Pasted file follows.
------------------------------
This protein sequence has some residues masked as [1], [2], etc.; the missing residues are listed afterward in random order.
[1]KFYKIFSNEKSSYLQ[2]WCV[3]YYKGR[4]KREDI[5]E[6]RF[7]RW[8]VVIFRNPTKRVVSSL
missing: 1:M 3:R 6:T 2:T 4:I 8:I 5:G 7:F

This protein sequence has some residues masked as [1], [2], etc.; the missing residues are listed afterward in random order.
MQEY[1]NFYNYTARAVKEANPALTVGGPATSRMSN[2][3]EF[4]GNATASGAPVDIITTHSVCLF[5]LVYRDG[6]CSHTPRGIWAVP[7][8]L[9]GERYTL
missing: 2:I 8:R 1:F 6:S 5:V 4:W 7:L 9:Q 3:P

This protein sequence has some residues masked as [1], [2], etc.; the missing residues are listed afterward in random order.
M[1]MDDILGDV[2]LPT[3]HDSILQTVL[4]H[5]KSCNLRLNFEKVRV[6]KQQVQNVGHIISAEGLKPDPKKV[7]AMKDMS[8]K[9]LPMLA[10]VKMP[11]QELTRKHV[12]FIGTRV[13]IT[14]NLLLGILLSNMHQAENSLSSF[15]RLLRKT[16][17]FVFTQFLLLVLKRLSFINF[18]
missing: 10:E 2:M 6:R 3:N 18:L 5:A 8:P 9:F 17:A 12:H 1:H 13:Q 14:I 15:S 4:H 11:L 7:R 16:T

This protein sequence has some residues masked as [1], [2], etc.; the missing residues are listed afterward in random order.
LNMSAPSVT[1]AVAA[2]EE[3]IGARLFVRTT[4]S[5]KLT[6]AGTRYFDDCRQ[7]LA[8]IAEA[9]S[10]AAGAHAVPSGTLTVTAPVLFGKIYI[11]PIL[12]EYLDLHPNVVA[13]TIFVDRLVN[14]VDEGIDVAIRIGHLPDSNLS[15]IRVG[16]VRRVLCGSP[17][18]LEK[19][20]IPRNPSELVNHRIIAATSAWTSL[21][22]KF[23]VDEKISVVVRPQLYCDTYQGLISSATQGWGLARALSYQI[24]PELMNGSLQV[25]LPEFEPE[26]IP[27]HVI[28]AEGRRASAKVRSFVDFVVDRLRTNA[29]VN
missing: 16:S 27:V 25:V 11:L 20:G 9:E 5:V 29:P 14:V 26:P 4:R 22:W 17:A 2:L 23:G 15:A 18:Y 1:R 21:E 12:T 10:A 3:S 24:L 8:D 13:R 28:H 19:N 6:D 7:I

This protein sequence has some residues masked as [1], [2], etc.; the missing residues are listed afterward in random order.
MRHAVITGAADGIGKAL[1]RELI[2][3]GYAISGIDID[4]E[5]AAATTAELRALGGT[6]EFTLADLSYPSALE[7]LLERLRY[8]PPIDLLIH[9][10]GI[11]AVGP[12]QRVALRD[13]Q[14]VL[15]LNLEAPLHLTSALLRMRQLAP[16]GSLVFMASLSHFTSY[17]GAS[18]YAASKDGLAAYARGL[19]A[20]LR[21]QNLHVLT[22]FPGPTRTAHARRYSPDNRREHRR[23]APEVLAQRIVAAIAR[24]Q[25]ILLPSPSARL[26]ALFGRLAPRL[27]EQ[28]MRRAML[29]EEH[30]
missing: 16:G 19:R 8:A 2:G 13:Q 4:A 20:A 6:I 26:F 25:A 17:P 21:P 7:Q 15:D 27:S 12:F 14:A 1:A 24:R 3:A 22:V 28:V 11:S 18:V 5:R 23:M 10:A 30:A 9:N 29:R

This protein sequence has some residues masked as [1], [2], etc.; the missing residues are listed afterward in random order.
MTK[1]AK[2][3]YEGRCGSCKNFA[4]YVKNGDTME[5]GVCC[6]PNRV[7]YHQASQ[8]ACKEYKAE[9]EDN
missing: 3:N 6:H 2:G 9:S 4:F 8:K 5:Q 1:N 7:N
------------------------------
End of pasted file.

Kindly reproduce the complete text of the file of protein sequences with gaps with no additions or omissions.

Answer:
This protein sequence has some residues masked as [1], [2], etc.; the missing residues are listed afterward in random order.
[1]KFYKIFSNEKSSYLQ[2]WCV[3]YYKGR[4]KREDI[5]E[6]RF[7]RW[8]VVIFRNPTKRVVSSL
missing: 1:M 3:R 6:T 2:T 4:I 8:I 5:G 7:F

This protein sequence has some residues masked as [1], [2], etc.; the missing residues are listed afterward in random order.
MQEY[1]NFYNYTARAVKEANPALTVGGPATSRMSN[2][3]EF[4]GNATASGAPVDIITTHSVCLF[5]LVYRDG[6]CSHTPRGIWAVP[7][8]L[9]GERYTL
missing: 2:I 8:R 1:F 6:S 5:V 4:W 7:L 9:Q 3:P

This protein sequence has some residues masked as [1], [2], etc.; the missing residues are listed afterward in random order.
M[1]MDDILGDV[2]LPT[3]HDSILQTVL[4]H[5]KSCNLRLNFEKVRV[6]KQQVQNVGHIISAEGLKPDPKKV[7]AMKDMS[8]K[9]LPMLA[10]VKMP[11]QELTRKHV[12]FIGTRV[13]IT[14]NLLLGILLSNMHQAENSLSSF[15]RLLRKT[16][17]FVFTQFLLLVLKRLSFINF[18]
missing: 10:E 2:M 6:R 3:N 18:L 5:A 8:P 9:F 17:A 12:H 1:H 13:Q 14:I 15:S 4:H 11:L 7:R 16:T

This protein sequence has some residues masked as [1], [2], etc.; the missing residues are listed afterward in random order.
LNMSAPSVT[1]AVAA[2]EE[3]IGARLFVRTT[4]S[5]KLT[6]AGTRYFDDCRQ[7]LA[8]IAEA[9]S[10]AAGAHAVPSGTLTVTAPVLFGKIYI[11]PIL[12]EYLDLHPNVVA[13]TIFVDRLVN[14]VDEGIDVAIRIGHLPDSNLS[15]IRVG[16]VRRVLCGSP[17][18]LEK[19][20]IPRNPSELVNHRIIAATSAWTSL[21][22]KF[23]VDEKISVVVRPQLYCDTYQGLISSATQGWGLARALSYQI[24]PELMNGSLQV[25]LPEFEPE[26]IP[27]HVI[28]AEGRRASAKVRSFVDFVVDRLRTNA[29]VN
missing: 16:S 27:V 25:V 11:L 20:G 9:E 5:V 29:P 14:V 26:P 4:R 22:W 17:A 2:L 23:G 15:A 18:Y 1:R 21:E 12:T 10:A 3:S 24:L 8:D 13:R 28:H 19:N 6:D 7:I

This protein sequence has some residues masked as [1], [2], etc.; the missing residues are listed afterward in random order.
MRHAVITGAADGIGKAL[1]RELI[2][3]GYAISGIDID[4]E[5]AAATTAELRALGGT[6]EFTLADLSYPSALE[7]LLERLRY[8]PPIDLLIH[9][10]GI[11]AVGP[12]QRVALRD[13]Q[14]VL[15]LNLEAPLHLTSALLRMRQLAP[16]GSLVFMASLSHFTSY[17]GAS[18]YAASKDGLAAYARGL[19]A[20]LR[21]QNLHVLT[22]FPGPTRTAHARRYSPDNRREHRR[23]APEVLAQRIVAAIAR[24]Q[25]ILLPSPSARL[26]ALFGRLAPRL[27]EQ[28]MRRAML[29]EEH[30]
missing: 16:G 19:R 8:A 2:G 13:Q 4:A 20:A 6:I 26:F 25:A 17:P 21:P 7:Q 15:D 27:S 12:F 14:A 1:A 24:R 3:A 22:V 28:V 11:S 18:V 5:R 23:M 10:A 30:A 9:N 29:R

This protein sequence has some residues masked as [1], [2], etc.; the missing residues are listed afterward in random order.
MTK[1]AK[2][3]YEGRCGSCKNFA[4]YVKNGDTME[5]GVCC[6]PNRV[7]YHQASQ[8]ACKEYKAE[9]EDN
missing: 3:N 6:H 2:G 9:S 4:F 8:K 5:Q 1:N 7:N